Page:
Greinke Admission Offends People, for Some Reason

on February 27 2013 12:33 PM
Greinke Admission Offends People, for Some Reason

 

Say this for Zach Greinke:  he is not afraid to let people know about his motivations.

Greinke, a starting pitcher who split last season between the Milwaukee Brewers and Los Angeles Angels, signed a 6-year, $147 million deal with the Los Angeles Dodgers back in December.  At the time of the signing, this deal was the second-largest in MLB history among contracts given to pitchers.

And in a rare bit of candid honestly, Greinke left no doubt that money is the biggest reason he will wear Dodger Blue this season. 

"I could play for the worst team if they paid the most," Greinke said in an interview with CBSSports.com. "If the last-place team offers $200 million and the first-place team offers $10, I'm going to go for the $200 million no matter what team it was."

Greinke’s admission that he auctioned his services to the highest bidder set message boards ablaze, with many fans writing in to express their outrage.  I, for one, am having a lot of difficulty figuring out where Greinke is different from any other athlete and why people think his honesty is so wrong.

Isn’t it time for sports fans to get over the delusion notion that professional athletes are playing for the love of the game?  We have over a century of evidence that demonstrates the contrary, be it from gambling scandals to league-jumping to free agency to leveraging value in the draft.  Yet people still want to pretend that athletes are only out for the love of the game and that money should not even be an issue.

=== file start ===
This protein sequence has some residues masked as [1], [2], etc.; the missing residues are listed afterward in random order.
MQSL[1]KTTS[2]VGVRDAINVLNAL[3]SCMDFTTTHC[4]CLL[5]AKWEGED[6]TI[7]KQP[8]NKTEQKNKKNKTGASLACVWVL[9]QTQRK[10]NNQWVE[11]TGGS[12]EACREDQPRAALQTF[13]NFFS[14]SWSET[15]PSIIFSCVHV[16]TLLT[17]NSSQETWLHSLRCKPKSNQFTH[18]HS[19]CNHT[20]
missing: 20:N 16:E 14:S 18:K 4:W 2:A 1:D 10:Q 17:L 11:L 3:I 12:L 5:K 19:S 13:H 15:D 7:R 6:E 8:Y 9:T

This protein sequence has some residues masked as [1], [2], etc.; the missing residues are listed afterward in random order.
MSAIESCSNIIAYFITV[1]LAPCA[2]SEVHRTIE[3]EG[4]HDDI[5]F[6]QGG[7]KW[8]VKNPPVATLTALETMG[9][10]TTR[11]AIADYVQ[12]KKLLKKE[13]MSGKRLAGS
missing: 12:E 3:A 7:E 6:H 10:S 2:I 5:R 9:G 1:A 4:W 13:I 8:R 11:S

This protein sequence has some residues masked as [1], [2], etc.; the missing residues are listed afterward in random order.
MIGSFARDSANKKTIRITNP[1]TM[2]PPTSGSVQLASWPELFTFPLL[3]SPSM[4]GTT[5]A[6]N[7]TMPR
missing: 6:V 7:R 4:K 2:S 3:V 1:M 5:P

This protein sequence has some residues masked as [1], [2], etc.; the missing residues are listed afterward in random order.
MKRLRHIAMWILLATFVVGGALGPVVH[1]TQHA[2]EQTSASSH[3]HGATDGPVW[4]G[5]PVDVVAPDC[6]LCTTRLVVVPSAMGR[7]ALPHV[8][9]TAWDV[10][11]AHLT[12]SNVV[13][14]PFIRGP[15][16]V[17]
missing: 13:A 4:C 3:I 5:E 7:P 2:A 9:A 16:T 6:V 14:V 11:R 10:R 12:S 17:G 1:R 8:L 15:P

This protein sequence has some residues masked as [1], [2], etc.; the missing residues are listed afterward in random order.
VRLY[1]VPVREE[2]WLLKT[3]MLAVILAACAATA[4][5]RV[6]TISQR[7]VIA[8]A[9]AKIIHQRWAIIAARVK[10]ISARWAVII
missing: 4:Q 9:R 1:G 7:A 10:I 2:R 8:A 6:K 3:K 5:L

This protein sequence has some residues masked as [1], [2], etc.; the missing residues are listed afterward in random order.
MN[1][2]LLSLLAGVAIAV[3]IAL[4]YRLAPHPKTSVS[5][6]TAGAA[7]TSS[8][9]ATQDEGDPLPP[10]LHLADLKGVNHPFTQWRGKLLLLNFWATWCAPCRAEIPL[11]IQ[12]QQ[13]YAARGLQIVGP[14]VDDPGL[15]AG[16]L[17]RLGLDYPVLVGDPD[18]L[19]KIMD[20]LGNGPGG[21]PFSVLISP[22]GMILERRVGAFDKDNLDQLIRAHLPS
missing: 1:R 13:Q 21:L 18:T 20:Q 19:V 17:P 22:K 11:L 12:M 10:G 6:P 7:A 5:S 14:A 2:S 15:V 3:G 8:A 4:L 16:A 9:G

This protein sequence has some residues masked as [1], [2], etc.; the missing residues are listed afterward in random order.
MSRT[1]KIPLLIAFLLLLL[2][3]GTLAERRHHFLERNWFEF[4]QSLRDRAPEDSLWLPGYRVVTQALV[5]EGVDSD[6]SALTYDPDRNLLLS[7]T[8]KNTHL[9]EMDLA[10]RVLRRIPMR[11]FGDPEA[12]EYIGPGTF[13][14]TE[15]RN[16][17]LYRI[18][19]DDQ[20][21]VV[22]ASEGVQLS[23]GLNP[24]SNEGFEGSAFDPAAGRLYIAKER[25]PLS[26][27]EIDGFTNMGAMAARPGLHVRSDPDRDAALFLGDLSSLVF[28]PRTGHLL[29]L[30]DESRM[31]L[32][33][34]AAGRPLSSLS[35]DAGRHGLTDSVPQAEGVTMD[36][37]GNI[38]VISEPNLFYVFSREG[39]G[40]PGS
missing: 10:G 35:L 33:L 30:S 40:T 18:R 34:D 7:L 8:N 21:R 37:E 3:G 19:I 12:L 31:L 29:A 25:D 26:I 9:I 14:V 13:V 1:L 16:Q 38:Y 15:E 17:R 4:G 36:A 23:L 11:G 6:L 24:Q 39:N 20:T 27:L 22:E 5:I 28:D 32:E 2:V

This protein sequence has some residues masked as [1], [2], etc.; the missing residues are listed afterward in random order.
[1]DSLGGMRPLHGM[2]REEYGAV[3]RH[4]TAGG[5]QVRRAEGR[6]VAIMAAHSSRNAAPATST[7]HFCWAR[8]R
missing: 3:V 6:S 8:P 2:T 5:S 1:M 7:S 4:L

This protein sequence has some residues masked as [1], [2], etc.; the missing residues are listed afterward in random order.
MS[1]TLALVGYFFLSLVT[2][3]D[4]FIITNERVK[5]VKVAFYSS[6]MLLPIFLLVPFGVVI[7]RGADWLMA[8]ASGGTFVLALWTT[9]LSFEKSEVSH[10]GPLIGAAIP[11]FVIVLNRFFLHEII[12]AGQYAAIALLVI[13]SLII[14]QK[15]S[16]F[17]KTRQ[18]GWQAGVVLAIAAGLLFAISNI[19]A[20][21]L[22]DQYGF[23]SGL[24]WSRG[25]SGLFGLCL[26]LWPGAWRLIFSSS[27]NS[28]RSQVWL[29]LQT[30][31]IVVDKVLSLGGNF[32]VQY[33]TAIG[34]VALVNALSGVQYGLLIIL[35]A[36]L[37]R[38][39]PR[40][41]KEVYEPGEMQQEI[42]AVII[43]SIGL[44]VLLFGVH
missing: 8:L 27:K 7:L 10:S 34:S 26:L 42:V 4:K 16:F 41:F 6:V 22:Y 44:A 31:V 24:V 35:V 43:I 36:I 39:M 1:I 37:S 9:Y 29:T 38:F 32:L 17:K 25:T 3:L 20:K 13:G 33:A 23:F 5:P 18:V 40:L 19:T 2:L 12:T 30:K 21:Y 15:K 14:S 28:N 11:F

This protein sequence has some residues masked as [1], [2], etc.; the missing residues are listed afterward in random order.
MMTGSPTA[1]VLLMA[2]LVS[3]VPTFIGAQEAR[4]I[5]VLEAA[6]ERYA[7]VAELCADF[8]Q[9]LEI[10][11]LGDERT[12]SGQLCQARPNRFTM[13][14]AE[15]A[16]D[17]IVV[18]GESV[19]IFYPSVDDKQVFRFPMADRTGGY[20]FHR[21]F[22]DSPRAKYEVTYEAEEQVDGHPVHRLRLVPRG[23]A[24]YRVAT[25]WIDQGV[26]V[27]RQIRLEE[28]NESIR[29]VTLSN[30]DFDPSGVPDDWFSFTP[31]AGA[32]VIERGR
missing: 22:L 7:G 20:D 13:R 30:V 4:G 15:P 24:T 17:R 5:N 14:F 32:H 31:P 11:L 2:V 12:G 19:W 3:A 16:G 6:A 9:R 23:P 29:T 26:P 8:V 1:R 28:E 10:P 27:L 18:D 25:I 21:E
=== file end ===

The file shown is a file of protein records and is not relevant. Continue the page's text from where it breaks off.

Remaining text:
Well, I have news for these people:  it is not a game for professional athletes.  It’s how they make a living, and a very lucrative one at that.  They work very, very hard at what they do in order to be successful.  Saying that professional athletes are only playing a game is like saying that professional mechanics are merely tinkering with cars.

Like Mark Teixeira a couple of weeks ago, Zach Greinke’s admission is not something that should be criticized.  Greinke merely did what millions of people in the United States do every year by looking to be paid the most for his services.  He is not being critical of the Dodgers or any other team, and unlike another ungrateful free agent from this past offseason, Greinke is certainly not trying to insult the fans.

If anything, Greinke’s admission should be welcomed by fans, who do not have to scoff at yet another athlete pretending that his recent contract was not about the money.  I mean, if we want our athletes to be role models, shouldn’t we be encouraging them to be open and honest?